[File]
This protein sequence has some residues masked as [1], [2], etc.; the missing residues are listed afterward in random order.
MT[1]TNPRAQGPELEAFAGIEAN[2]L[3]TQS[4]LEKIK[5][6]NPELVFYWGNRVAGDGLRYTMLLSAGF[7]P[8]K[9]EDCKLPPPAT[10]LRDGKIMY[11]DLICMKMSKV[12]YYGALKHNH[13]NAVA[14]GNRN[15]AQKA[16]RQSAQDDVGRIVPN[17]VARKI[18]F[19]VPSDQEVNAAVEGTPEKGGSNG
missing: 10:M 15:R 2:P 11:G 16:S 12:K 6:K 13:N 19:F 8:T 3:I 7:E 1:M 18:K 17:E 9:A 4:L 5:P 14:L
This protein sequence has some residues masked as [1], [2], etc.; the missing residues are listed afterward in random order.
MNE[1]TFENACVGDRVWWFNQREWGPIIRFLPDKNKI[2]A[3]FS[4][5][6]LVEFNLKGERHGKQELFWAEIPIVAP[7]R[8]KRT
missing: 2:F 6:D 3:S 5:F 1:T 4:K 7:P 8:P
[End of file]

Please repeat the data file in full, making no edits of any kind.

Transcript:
This protein sequence has some residues masked as [1], [2], etc.; the missing residues are listed afterward in random order.
MT[1]TNPRAQGPELEAFAGIEAN[2]L[3]TQS[4]LEKIK[5][6]NPELVFYWGNRVAGDGLRYTMLLSAGF[7]P[8]K[9]EDCKLPPPAT[10]LRDGKIMY[11]DLICMKMSKV[12]YYGALKHNH[13]NAVA[14]GNRN[15]AQKA[16]RQSAQDDVGRIVPN[17]VARKI[18]F[19]VPSDQEVNAAVEGTPEKGGSNG
missing: 10:M 15:R 2:P 11:G 16:S 12:K 6:K 13:N 19:F 8:T 3:I 7:E 1:M 18:K 17:E 9:A 4:L 5:P 14:L
This protein sequence has some residues masked as [1], [2], etc.; the missing residues are listed afterward in random order.
MNE[1]TFENACVGDRVWWFNQREWGPIIRFLPDKNKI[2]A[3]FS[4][5][6]LVEFNLKGERHGKQELFWAEIPIVAP[7]R[8]KRT
missing: 2:F 6:D 3:S 5:F 1:T 4:K 7:P 8:P